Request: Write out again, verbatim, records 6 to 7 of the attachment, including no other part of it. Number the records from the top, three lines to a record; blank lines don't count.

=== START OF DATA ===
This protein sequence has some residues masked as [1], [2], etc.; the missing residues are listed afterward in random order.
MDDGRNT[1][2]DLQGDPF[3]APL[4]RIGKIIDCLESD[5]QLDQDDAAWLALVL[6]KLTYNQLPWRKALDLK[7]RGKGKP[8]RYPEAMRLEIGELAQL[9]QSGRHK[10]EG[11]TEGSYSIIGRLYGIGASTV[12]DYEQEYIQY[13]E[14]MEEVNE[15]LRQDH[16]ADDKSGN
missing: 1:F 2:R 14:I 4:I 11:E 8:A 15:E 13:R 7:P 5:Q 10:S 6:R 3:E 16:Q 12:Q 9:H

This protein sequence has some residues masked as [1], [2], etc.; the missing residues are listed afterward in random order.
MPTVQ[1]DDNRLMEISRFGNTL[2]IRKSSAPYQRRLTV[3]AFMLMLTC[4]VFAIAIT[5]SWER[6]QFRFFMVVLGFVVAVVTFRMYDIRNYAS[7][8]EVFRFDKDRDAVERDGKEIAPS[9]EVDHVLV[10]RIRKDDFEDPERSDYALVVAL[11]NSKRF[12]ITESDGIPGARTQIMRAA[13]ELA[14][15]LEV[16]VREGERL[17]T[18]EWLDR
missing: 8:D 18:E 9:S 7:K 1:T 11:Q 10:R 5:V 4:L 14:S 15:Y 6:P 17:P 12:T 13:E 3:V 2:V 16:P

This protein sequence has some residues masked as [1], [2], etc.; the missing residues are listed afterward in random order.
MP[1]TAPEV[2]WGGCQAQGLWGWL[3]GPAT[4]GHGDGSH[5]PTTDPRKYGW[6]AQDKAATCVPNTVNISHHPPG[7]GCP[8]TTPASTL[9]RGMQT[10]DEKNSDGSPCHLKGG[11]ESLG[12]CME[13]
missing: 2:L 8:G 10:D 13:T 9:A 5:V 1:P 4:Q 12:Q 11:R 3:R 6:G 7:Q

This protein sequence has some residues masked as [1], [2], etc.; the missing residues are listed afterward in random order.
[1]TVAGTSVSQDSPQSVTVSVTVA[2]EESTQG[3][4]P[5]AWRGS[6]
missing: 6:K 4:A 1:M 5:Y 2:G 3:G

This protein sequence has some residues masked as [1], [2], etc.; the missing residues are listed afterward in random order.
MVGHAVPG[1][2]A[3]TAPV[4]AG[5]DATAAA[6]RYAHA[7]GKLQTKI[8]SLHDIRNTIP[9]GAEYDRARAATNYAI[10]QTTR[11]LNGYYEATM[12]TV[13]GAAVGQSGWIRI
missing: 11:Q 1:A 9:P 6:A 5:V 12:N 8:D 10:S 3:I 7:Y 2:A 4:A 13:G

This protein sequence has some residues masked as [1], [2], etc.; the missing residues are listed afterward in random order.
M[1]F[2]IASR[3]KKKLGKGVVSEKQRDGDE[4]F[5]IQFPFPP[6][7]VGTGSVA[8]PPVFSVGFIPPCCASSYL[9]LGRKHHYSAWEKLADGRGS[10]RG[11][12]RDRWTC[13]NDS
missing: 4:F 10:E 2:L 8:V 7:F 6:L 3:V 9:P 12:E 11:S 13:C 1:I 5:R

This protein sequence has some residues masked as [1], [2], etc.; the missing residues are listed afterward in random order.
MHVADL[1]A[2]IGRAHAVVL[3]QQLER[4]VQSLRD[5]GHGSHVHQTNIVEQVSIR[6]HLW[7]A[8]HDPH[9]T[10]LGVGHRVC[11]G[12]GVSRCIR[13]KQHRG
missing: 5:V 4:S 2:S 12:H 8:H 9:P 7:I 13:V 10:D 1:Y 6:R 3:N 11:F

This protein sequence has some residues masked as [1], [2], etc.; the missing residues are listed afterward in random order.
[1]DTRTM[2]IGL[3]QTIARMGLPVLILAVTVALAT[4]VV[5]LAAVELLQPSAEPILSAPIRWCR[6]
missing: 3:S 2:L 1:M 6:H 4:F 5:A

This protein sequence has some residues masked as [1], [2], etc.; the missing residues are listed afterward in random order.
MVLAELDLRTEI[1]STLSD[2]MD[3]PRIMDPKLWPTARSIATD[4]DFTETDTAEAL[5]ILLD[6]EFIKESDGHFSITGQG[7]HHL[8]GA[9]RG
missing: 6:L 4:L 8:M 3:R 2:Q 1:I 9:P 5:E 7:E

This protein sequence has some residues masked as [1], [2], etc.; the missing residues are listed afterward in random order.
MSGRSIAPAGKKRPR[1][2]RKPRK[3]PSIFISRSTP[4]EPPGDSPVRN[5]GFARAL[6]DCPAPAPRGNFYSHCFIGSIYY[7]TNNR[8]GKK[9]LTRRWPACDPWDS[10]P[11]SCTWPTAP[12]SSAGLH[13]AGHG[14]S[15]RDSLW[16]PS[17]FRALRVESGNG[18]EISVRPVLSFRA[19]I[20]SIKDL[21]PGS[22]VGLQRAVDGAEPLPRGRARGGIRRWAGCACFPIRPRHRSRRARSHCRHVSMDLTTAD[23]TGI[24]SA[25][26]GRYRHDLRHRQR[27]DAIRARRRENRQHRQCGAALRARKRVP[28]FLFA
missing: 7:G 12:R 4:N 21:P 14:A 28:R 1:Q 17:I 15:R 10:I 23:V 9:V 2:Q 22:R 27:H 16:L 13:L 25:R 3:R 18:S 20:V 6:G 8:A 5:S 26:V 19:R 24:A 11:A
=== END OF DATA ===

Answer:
This protein sequence has some residues masked as [1], [2], etc.; the missing residues are listed afterward in random order.
M[1]F[2]IASR[3]KKKLGKGVVSEKQRDGDE[4]F[5]IQFPFPP[6][7]VGTGSVA[8]PPVFSVGFIPPCCASSYL[9]LGRKHHYSAWEKLADGRGS[10]RG[11][12]RDRWTC[13]NDS
missing: 4:F 10:E 2:L 8:V 7:F 6:L 3:V 9:P 12:E 11:S 13:C 1:I 5:R

This protein sequence has some residues masked as [1], [2], etc.; the missing residues are listed afterward in random order.
MHVADL[1]A[2]IGRAHAVVL[3]QQLER[4]VQSLRD[5]GHGSHVHQTNIVEQVSIR[6]HLW[7]A[8]HDPH[9]T[10]LGVGHRVC[11]G[12]GVSRCIR[13]KQHRG
missing: 5:V 4:S 2:S 12:H 8:H 9:P 7:I 13:V 10:D 1:Y 6:R 3:N 11:F